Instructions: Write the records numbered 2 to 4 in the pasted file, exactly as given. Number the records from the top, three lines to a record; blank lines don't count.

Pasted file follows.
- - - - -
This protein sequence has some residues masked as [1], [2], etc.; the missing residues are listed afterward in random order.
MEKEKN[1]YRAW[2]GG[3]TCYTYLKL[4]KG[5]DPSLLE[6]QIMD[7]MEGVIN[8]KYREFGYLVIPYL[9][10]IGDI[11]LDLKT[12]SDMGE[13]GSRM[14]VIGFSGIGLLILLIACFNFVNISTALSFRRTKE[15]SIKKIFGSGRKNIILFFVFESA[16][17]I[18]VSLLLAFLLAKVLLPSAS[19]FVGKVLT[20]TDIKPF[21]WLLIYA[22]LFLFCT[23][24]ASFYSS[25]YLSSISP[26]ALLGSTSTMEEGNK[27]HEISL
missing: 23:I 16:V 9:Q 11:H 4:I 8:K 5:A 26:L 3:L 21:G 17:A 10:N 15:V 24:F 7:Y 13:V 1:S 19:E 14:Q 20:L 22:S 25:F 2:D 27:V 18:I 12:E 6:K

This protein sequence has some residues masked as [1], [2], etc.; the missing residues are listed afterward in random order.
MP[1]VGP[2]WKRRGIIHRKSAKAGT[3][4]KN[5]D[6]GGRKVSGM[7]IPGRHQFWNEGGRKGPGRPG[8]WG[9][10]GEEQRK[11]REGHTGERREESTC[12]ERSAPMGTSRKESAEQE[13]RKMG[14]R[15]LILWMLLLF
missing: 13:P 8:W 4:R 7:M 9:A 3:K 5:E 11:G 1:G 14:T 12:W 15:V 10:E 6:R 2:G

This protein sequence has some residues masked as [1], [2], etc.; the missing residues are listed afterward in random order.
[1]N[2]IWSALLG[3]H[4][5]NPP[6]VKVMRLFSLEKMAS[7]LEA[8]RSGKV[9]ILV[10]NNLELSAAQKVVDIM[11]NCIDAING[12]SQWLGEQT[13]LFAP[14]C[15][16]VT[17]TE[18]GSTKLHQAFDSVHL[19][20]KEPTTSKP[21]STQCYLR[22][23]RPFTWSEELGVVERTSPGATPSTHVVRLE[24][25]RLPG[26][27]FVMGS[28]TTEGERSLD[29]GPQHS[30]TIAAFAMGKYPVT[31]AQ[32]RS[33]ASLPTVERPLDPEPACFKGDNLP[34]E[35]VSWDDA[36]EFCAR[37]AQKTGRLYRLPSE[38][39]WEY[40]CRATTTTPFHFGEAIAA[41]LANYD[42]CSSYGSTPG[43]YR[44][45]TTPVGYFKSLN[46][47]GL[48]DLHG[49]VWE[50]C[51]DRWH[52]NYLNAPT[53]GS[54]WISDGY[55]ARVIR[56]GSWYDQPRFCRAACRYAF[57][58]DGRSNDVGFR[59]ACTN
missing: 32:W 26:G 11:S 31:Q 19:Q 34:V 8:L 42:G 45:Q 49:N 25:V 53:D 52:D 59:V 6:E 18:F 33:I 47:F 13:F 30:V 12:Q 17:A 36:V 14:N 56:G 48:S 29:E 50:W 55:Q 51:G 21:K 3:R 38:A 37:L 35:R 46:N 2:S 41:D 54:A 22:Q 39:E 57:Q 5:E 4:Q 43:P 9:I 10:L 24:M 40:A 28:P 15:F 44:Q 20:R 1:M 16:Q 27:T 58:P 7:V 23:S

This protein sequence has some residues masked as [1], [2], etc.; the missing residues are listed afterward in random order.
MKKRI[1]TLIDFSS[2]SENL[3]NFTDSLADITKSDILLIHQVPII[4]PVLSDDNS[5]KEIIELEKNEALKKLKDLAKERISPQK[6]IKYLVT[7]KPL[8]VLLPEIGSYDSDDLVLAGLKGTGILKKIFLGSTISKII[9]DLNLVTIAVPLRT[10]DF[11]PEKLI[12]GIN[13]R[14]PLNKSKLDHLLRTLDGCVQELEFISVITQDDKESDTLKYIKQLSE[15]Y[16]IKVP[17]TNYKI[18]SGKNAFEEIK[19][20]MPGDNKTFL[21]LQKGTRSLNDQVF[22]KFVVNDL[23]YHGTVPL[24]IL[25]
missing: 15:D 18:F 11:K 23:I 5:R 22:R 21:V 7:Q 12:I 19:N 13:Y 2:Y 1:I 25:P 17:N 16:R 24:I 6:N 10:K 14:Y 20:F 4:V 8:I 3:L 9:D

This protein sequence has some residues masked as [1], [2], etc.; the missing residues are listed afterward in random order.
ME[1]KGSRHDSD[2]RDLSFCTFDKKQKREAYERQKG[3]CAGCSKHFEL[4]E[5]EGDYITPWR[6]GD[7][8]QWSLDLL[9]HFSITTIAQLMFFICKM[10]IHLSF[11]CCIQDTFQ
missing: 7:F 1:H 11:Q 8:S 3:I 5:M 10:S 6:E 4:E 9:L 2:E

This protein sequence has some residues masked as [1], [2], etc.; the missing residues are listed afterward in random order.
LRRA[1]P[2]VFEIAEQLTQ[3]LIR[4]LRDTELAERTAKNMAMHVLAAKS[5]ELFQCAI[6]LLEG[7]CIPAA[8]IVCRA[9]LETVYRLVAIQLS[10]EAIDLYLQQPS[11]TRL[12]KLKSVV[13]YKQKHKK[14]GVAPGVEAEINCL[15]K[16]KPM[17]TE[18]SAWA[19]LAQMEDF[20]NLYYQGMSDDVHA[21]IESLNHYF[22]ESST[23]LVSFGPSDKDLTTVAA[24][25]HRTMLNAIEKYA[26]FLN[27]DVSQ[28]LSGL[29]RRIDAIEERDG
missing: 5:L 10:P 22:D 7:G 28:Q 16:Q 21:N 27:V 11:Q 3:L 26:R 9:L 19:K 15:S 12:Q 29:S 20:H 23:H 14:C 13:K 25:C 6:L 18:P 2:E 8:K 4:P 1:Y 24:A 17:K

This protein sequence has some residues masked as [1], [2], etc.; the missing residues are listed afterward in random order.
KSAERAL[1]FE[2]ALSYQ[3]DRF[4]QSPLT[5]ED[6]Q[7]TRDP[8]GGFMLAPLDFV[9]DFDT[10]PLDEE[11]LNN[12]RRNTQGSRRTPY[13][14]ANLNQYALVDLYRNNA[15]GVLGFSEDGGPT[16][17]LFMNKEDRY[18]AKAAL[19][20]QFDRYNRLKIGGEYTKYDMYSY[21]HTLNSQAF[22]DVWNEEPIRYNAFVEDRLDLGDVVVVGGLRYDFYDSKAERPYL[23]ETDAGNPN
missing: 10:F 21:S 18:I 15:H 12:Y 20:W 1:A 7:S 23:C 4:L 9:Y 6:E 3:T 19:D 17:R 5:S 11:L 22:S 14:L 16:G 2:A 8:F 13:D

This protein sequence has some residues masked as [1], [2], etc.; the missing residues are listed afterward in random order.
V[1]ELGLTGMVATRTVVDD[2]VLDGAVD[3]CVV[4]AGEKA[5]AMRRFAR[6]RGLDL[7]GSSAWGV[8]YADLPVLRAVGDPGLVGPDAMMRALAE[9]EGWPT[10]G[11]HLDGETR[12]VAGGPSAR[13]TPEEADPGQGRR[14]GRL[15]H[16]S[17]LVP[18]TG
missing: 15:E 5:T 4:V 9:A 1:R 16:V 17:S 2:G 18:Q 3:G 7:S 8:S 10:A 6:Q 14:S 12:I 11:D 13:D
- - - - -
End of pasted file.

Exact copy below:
This protein sequence has some residues masked as [1], [2], etc.; the missing residues are listed afterward in random order.
MP[1]VGP[2]WKRRGIIHRKSAKAGT[3][4]KN[5]D[6]GGRKVSGM[7]IPGRHQFWNEGGRKGPGRPG[8]WG[9][10]GEEQRK[11]REGHTGERREESTC[12]ERSAPMGTSRKESAEQE[13]RKMG[14]R[15]LILWMLLLF
missing: 13:P 8:W 4:R 7:M 9:A 3:K 5:E 11:G 1:G 14:T 12:W 15:V 10:E 6:R 2:G

This protein sequence has some residues masked as [1], [2], etc.; the missing residues are listed afterward in random order.
[1]N[2]IWSALLG[3]H[4][5]NPP[6]VKVMRLFSLEKMAS[7]LEA[8]RSGKV[9]ILV[10]NNLELSAAQKVVDIM[11]NCIDAING[12]SQWLGEQT[13]LFAP[14]C[15][16]VT[17]TE[18]GSTKLHQAFDSVHL[19][20]KEPTTSKP[21]STQCYLR[22][23]RPFTWSEELGVVERTSPGATPSTHVVRLE[24][25]RLPG[26][27]FVMGS[28]TTEGERSLD[29]GPQHS[30]TIAAFAMGKYPVT[31]AQ[32]RS[33]ASLPTVERPLDPEPACFKGDNLP[34]E[35]VSWDDA[36]EFCAR[37]AQKTGRLYRLPSE[38][39]WEY[40]CRATTTTPFHFGEAIAA[41]LANYD[42]CSSYGSTPG[43]YR[44][45]TTPVGYFKSLN[46][47]GL[48]DLHG[49]VWE[50]C[51]DRWH[52]NYLNAPT[53]GS[54]WISDGY[55]ARVIR[56]GSWYDQPRFCRAACRYAF[57][58]DGRSNDVGFR[59]ACTN
missing: 32:W 26:G 11:S 31:Q 19:Q 34:V 8:L 42:G 45:Q 49:N 25:V 53:D 52:D 59:V 6:E 18:F 33:I 47:F 13:F 30:V 12:Q 17:A 36:V 14:N 56:G 48:S 29:E 50:W 55:Q 51:G 21:K 3:R 38:A 37:L 35:R 46:N 2:S 41:D 54:A 22:Q 39:E 57:Q 5:E 4:Q 43:P 9:I 10:L 24:M 40:A 28:P 15:F 44:Q 20:R 1:M 16:Q 27:T 58:P 7:V 23:S

This protein sequence has some residues masked as [1], [2], etc.; the missing residues are listed afterward in random order.
MKKRI[1]TLIDFSS[2]SENL[3]NFTDSLADITKSDILLIHQVPII[4]PVLSDDNS[5]KEIIELEKNEALKKLKDLAKERISPQK[6]IKYLVT[7]KPL[8]VLLPEIGSYDSDDLVLAGLKGTGILKKIFLGSTISKII[9]DLNLVTIAVPLRT[10]DF[11]PEKLI[12]GIN[13]R[14]PLNKSKLDHLLRTLDGCVQELEFISVITQDDKESDTLKYIKQLSE[15]Y[16]IKVP[17]TNYKI[18]SGKNAFEEIK[19][20]MPGDNKTFL[21]LQKGTRSLNDQVF[22]KFVVNDL[23]YHGTVPL[24]IL[25]
missing: 15:D 18:F 11:K 23:I 5:R 22:R 21:V 7:Q 12:I 19:N 13:Y 2:Y 1:I 25:P 17:N 16:R 24:I 6:N 10:K 14:Y 20:F 4:V 8:I 3:L 9:D